There was one person working who came running up to us telling us, “Sit wherever you’d like,” and handing us two Sizzle menus. There were three courses for $29. My wife ordered the Arancino Of The Day, which was a Rice Ball Stuffed With Ham And Cheese, Or Beef, Or Eggplant And Cheese. She requested the beef. For the second course, she asked for the Lasagna Of The Day, which the server said was also beef. I ordered other things to we can try different dishes. In a few minutes, the server came back and said she was sorry, but only Eggplant And Cheese for the Arancino was available. My wife said ok. This was a sign of things to come, and usually, I pay attention to signs. I don’t know why I ignored it this time.

    In five minutes, the server brought out the first course, and we started to eat. It was pretty good. But the Arancino was served in a thin, brown paper basket. As we ate, the dog walked in.

    Two ladies, one with the dog, casually strolled into the very small room and walked up to the register. Dogs are ok — outside, but it’s actually against the law to bring them in unless they are a service dog. This was not a service dog. You might wonder how I knew that. You would know it too: this dog was too happy. Service dogs are steady, calm. Always under control.

    “I take my dog everywhere,” the lady announced to the couple who had been sitting there when we walked in.

    The two ladies took a table in the middle of the room, and the server brought out their coffees in big cups. Apparently, they were regulars. The dog jumped up to see what was on the table, but the lady pulled her back down. A man came in and put two of the remaining tables together, and sat down. These tables were adjacent to where the ladies were sitting. In a few minutes, another man joined him. And in another five minutes, two women joined them.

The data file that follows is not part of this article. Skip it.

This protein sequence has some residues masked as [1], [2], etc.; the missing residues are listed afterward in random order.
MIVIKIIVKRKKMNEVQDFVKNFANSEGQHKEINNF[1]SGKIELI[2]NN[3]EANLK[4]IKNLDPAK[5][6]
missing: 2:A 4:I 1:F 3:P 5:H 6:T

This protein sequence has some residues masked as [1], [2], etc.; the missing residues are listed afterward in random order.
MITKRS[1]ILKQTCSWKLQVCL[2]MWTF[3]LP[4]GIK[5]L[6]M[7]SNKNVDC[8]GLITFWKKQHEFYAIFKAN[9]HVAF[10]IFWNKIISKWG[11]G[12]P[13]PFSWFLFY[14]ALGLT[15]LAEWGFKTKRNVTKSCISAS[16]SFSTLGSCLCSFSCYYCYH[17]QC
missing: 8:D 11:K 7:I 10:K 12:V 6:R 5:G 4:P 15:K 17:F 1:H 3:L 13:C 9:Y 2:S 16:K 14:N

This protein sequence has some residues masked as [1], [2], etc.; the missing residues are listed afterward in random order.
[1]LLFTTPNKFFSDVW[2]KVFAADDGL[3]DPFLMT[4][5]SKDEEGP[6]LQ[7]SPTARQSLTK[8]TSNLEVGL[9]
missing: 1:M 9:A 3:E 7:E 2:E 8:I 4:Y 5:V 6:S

The man who put the tables together noticed the dog. He said, “I don’t like dogs.”

    The lady, somewhat startled, said, “You don’t? But she loves people.” He put his hand out and the dog sniffed at it. “No,” he said. “I like them alright.” I thought he wanted to say something else, but changed his mind. The server came to our table and said that the there was no beef Lasagna, just egg plant. “I’m sorry,” she said two times. “It’s ok,” we said. “It’s not your fault.” You could tell she was stressed…very stressed. And the stress was growing as four more people walked in.

    As we waited for the second course, the server brought the two ladies a half sandwich each. We waited. And waited. I noted that the lady without the dog was feeding the dog bits of her sandwich.

    That was about all I could take. I usually lose it in situations like this and make a scene. This time, I practiced self control. I had been learning to meditate. I told my wife, “We’re leaving. Let’s just ask for the order to go and get out of here. I don’t want to be eating and watching a dog eat.” She agreed, though she had her back to the dog.

    We talked over the register and you could clearly see the signs of distress in the server. I said, “We’d like our order to go. Did you know there’s a dog in here?”

    “Yes,” she said. “The owner allows it.” This confirmed my observation they were regulars.

    “Is the owner here?” I asked. She said, “No.”

    “You know it’s illegal to have a dog in a restaurant unless it’s a service dog. Is that a service dog,” my wife asked?